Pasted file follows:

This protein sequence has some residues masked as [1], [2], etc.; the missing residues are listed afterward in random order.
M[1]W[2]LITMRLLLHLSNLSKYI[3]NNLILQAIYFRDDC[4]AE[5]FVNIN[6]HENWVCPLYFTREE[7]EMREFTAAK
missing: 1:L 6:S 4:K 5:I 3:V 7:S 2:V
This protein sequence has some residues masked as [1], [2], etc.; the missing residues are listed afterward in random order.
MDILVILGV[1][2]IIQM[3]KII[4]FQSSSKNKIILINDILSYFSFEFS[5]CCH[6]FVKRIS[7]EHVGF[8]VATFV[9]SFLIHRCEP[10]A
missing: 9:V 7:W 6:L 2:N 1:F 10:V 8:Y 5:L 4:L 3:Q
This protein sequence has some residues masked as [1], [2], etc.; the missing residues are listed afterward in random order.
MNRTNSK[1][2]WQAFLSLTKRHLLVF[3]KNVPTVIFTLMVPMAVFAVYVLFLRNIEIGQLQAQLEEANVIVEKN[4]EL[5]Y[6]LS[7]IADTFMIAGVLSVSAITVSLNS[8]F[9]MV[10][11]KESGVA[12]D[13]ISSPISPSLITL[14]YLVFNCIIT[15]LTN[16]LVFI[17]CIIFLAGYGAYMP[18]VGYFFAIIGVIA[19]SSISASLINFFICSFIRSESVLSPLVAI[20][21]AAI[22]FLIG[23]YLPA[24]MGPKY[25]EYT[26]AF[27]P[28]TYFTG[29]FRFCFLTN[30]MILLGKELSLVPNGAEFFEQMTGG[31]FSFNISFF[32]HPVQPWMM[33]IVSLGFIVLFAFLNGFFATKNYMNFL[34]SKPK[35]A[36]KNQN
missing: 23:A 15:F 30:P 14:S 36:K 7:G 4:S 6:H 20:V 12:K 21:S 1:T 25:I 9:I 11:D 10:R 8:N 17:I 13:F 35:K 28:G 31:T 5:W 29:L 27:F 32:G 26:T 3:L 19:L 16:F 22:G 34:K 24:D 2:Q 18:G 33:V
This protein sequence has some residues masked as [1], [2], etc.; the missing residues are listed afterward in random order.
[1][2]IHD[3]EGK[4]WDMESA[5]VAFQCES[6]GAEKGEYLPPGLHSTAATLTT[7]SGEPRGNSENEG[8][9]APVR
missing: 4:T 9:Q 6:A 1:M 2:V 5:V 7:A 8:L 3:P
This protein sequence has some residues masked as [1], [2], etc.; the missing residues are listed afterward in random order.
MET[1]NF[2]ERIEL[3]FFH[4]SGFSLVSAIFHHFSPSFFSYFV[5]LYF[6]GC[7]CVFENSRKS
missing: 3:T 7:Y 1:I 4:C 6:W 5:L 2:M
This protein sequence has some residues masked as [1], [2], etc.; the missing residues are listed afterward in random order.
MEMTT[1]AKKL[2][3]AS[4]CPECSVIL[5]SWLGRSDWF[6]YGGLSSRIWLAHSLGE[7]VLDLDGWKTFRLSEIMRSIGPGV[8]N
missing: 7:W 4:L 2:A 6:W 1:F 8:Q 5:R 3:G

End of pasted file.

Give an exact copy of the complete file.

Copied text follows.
This protein sequence has some residues masked as [1], [2], etc.; the missing residues are listed afterward in random order.
M[1]W[2]LITMRLLLHLSNLSKYI[3]NNLILQAIYFRDDC[4]AE[5]FVNIN[6]HENWVCPLYFTREE[7]EMREFTAAK
missing: 1:L 6:S 4:K 5:I 3:V 7:S 2:V
This protein sequence has some residues masked as [1], [2], etc.; the missing residues are listed afterward in random order.
MDILVILGV[1][2]IIQM[3]KII[4]FQSSSKNKIILINDILSYFSFEFS[5]CCH[6]FVKRIS[7]EHVGF[8]VATFV[9]SFLIHRCEP[10]A
missing: 9:V 7:W 6:L 2:N 1:F 10:V 8:Y 5:L 4:L 3:Q
This protein sequence has some residues masked as [1], [2], etc.; the missing residues are listed afterward in random order.
MNRTNSK[1][2]WQAFLSLTKRHLLVF[3]KNVPTVIFTLMVPMAVFAVYVLFLRNIEIGQLQAQLEEANVIVEKN[4]EL[5]Y[6]LS[7]IADTFMIAGVLSVSAITVSLNS[8]F[9]MV[10][11]KESGVA[12]D[13]ISSPISPSLITL[14]YLVFNCIIT[15]LTN[16]LVFI[17]CIIFLAGYGAYMP[18]VGYFFAIIGVIA[19]SSISASLINFFICSFIRSESVLSPLVAI[20][21]AAI[22]FLIG[23]YLPA[24]MGPKY[25]EYT[26]AF[27]P[28]TYFTG[29]FRFCFLTN[30]MILLGKELSLVPNGAEFFEQMTGG[31]FSFNISFF[32]HPVQPWMM[33]IVSLGFIVLFAFLNGFFATKNYMNFL[34]SKPK[35]A[36]KNQN
missing: 23:A 15:F 30:P 14:S 36:K 7:G 4:S 6:H 20:V 12:K 21:S 1:T 25:I 9:I 11:D 10:R 8:N 17:I 13:F 35:K 28:G 31:T 5:W 29:L 27:F 32:G 26:T 3:L 19:L 16:F 22:G 34:K 24:D 2:Q 18:G 33:V
This protein sequence has some residues masked as [1], [2], etc.; the missing residues are listed afterward in random order.
[1][2]IHD[3]EGK[4]WDMESA[5]VAFQCES[6]GAEKGEYLPPGLHSTAATLTT[7]SGEPRGNSENEG[8][9]APVR
missing: 4:T 9:Q 6:A 1:M 2:V 5:V 7:A 8:L 3:P
This protein sequence has some residues masked as [1], [2], etc.; the missing residues are listed afterward in random order.
MET[1]NF[2]ERIEL[3]FFH[4]SGFSLVSAIFHHFSPSFFSYFV[5]LYF[6]GC[7]CVFENSRKS
missing: 3:T 7:Y 1:I 4:C 6:W 5:L 2:M
This protein sequence has some residues masked as [1], [2], etc.; the missing residues are listed afterward in random order.
MEMTT[1]AKKL[2][3]AS[4]CPECSVIL[5]SWLGRSDWF[6]YGGLSSRIWLAHSLGE[7]VLDLDGWKTFRLSEIMRSIGPGV[8]N
missing: 7:W 4:L 2:A 6:W 1:F 8:Q 5:R 3:G